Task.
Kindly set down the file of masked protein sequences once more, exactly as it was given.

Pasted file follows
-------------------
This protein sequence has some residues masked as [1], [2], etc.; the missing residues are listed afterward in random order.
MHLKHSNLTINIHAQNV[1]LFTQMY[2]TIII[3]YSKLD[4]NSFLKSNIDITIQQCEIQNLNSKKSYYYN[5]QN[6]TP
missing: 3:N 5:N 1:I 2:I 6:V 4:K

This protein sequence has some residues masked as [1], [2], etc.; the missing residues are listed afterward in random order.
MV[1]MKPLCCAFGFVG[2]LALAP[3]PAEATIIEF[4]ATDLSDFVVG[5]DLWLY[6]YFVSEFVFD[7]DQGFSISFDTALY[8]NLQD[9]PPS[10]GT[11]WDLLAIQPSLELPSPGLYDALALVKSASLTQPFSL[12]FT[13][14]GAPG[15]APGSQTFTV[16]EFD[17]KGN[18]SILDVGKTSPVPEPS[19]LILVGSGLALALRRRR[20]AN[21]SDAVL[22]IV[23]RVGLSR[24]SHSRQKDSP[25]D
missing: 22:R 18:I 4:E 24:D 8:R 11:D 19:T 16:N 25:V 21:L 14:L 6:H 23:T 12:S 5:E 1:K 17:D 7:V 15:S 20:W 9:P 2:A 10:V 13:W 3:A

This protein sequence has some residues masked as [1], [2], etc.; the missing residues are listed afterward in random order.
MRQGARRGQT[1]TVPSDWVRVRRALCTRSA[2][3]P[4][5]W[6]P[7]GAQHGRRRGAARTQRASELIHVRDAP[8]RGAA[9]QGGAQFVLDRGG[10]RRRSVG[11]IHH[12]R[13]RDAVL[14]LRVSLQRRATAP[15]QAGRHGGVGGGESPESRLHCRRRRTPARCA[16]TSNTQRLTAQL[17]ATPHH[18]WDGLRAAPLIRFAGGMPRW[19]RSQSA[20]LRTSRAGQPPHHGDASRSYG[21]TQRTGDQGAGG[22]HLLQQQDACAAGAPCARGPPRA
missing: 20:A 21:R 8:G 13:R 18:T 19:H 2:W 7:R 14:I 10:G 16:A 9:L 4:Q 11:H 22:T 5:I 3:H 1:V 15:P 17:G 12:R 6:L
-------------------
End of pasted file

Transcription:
This protein sequence has some residues masked as [1], [2], etc.; the missing residues are listed afterward in random order.
MHLKHSNLTINIHAQNV[1]LFTQMY[2]TIII[3]YSKLD[4]NSFLKSNIDITIQQCEIQNLNSKKSYYYN[5]QN[6]TP
missing: 3:N 5:N 1:I 2:I 6:V 4:K

This protein sequence has some residues masked as [1], [2], etc.; the missing residues are listed afterward in random order.
MV[1]MKPLCCAFGFVG[2]LALAP[3]PAEATIIEF[4]ATDLSDFVVG[5]DLWLY[6]YFVSEFVFD[7]DQGFSISFDTALY[8]NLQD[9]PPS[10]GT[11]WDLLAIQPSLELPSPGLYDALALVKSASLTQPFSL[12]FT[13][14]GAPG[15]APGSQTFTV[16]EFD[17]KGN[18]SILDVGKTSPVPEPS[19]LILVGSGLALALRRRR[20]AN[21]SDAVL[22]IV[23]RVGLSR[24]SHSRQKDSP[25]D
missing: 22:R 18:I 4:E 24:D 8:R 11:D 19:T 16:N 25:V 21:L 14:L 6:H 23:T 12:S 5:E 1:K 17:D 7:V 15:S 20:W 9:P 2:A 10:V 13:W 3:A

This protein sequence has some residues masked as [1], [2], etc.; the missing residues are listed afterward in random order.
MRQGARRGQT[1]TVPSDWVRVRRALCTRSA[2][3]P[4][5]W[6]P[7]GAQHGRRRGAARTQRASELIHVRDAP[8]RGAA[9]QGGAQFVLDRGG[10]RRRSVG[11]IHH[12]R[13]RDAVL[14]LRVSLQRRATAP[15]QAGRHGGVGGGESPESRLHCRRRRTPARCA[16]TSNTQRLTAQL[17]ATPHH[18]WDGLRAAPLIRFAGGMPRW[19]RSQSA[20]LRTSRAGQPPHHGDASRSYG[21]TQRTGDQGAGG[22]HLLQQQDACAAGAPCARGPPRA
missing: 20:A 21:R 8:G 13:R 18:T 19:H 2:W 7:R 14:I 10:G 16:A 9:L 4:Q 11:H 22:T 5:I 3:H 1:V 15:P 17:G 12:R 6:L